Reshaping and stabilizing the lagoon shoreline increases capacity, improves water quality, and reduces loads on the municipal drainage system. An integrated water management strategy diverts storm water pipes to capture sediments before reaching the lagoon and introduces emergent vegetation to mitigate pollutants. Set within the garden, a weir allows for changes in water level to address flooding potential and re-oxygenate the system as it flows through the garden.
Paying homage to the lush character of the site, the expansion incorporates vegetation indigenous to the region as a setting to experience sculpture and the performing arts. Hundreds of newly planted trees, palmettos, and shrubs align with the historical fabric of the landscape, while preserved-heritage live oaks extend the adjacent canopy through the garden.
Indoor Sculpture Pavilion
Set within the sculpture garden, a 5,000 square foot indoor sculpture pavilion created by Lee Ledbetter & Associates serves as a landmark for the expansion, offering exhibition space for indoor sculpture and other works in NOMA’s collection that complement the garden’s outdoor installations. The gallery’s elliptical shape is reflected inside through curving walls, encouraging movement around the installations. Eighteen-foot ceilings allow for the display of taller work, and continuous skylights around the room’s perimeter emphasize the gallery’s external setting.
An amphitheater provides opportunities for musical, theatrical, and cultural programming, as well as a location for visitors to contemplate the garden. Bermed grass forms gradually stepped seating beneath a grove of trees, overlooking a backlit stage that extends over the lagoon.
Outdoor Learning Environment
An outdoor learning environment offers a flexible and informal gathering space, accommodating classes and facilitating unique pedagogical and youth programming opportunities at the north edge of the garden.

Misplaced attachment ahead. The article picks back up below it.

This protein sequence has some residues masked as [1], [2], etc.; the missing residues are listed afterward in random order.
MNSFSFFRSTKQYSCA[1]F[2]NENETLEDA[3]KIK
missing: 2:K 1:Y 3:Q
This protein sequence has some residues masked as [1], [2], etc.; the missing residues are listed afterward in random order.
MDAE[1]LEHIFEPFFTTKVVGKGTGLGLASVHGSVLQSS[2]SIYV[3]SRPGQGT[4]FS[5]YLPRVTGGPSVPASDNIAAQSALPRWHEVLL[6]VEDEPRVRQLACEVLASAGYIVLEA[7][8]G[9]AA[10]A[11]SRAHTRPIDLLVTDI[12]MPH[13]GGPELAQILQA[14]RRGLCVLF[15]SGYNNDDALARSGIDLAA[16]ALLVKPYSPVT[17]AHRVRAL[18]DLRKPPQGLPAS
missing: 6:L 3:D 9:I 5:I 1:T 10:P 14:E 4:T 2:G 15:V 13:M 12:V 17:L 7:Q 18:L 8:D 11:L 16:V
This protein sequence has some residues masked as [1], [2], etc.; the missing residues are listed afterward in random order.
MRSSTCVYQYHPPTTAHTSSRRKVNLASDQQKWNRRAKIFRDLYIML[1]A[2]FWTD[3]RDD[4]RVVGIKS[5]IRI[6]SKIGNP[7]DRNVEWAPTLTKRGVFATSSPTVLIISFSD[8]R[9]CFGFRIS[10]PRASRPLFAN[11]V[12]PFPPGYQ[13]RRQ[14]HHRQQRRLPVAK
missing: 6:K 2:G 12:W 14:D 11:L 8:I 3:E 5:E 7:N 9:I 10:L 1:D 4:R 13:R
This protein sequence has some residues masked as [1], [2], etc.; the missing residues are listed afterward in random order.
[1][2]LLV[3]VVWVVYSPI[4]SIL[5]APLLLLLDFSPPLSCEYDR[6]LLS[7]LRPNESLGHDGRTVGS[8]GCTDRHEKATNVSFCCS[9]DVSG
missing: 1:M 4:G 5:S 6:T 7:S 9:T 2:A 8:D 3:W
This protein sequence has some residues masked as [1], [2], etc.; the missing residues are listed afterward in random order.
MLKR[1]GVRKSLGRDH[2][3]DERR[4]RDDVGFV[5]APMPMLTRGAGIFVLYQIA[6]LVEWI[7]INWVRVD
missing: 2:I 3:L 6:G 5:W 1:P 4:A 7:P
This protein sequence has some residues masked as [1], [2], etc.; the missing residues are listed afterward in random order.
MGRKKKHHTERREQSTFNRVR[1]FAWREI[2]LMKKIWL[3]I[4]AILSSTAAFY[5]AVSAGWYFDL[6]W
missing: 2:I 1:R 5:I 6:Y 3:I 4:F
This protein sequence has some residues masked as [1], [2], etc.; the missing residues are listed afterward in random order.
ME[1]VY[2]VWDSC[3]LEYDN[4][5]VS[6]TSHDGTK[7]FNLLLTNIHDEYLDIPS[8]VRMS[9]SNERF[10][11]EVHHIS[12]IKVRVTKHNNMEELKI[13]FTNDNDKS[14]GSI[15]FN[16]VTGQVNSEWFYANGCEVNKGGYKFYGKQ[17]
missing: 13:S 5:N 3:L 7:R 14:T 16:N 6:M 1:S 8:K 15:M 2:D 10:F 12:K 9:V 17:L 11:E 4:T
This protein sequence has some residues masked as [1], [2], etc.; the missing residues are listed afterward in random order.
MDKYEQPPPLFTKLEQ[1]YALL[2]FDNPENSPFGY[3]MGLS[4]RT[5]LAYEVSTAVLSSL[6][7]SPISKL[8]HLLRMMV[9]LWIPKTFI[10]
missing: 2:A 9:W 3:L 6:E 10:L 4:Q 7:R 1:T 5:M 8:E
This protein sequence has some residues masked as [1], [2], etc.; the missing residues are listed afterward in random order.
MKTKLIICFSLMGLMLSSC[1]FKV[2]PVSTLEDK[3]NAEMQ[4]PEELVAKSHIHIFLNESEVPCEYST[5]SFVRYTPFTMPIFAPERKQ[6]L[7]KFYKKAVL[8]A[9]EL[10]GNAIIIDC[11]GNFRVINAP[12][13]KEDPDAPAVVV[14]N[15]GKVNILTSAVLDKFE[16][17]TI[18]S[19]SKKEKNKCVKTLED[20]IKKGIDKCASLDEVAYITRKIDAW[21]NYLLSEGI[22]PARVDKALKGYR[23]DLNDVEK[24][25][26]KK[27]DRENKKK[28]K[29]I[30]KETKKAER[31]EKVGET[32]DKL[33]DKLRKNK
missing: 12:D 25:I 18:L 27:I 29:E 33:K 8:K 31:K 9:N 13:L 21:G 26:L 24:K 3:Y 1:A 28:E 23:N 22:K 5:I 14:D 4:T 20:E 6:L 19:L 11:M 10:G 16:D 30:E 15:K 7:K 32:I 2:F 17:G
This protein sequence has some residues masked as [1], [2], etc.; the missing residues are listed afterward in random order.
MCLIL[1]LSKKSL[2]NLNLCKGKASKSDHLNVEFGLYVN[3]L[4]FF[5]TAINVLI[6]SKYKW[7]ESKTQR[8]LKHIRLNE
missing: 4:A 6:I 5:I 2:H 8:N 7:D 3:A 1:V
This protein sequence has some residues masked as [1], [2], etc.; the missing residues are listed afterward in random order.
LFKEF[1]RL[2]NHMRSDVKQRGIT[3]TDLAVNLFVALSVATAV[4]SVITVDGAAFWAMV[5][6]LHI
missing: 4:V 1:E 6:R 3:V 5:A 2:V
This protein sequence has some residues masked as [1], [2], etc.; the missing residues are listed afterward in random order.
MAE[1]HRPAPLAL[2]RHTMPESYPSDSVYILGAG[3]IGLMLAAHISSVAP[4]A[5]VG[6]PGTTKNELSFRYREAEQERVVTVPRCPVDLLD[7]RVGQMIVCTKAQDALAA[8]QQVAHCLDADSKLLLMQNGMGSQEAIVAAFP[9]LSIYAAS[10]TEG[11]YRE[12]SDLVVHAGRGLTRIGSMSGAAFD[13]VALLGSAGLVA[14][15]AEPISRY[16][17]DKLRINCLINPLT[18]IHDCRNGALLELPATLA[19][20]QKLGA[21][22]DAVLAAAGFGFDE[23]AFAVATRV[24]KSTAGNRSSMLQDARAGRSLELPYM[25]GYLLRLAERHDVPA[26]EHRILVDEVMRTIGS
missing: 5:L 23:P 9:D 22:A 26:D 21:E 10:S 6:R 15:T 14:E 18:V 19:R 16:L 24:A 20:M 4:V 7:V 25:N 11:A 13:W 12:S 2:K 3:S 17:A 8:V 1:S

“While the Sculpture Garden expansion builds on the success of the existing garden, we have worked with our design partners to incorporate architectural features that the original garden does not have,” said Walda Besthoff, patron of the Sydney and Walda Besthoff Sculpture Garden. “The principals developing this project have worked hard and well together to achieve an imaginative and exhilarating new space.”
Like the existing garden, the Sydney and Walda Besthoff Sculpture Garden expansion will be free and open to the public, seven days a week, 9AM to 6PM.
About NOMA and the Besthoff Sculpture Garden
The New Orleans Museum of Art, founded in 1910 by Isaac Delgado, houses more than 40,000 works of art encompassing 5,000 years of history. Works from the permanent collection, along with continuously changing special exhibitions, are on view in the museum’s 46 galleries Tuesday through Thursday from 10 AM to 6 PM, Friday from 10 AM to 9 PM, Saturdays from 10 AM to 5 PM and Sundays from 11 AM to 5 PM. NOMA offers docent-guided tours at 1 PM Tuesday – Sunday.
The New Orleans Museum of Art and the Besthoff Sculpture Garden are fully accessible to handicapped visitors and wheelchairs are available from the front desk. Museum admission is free on Wednesdays for Louisiana residents, courtesy of The Helis Foundation. Teenagers (ages 13-19) receive free admission every day through the end of the year, courtesy of The Helis Foundation.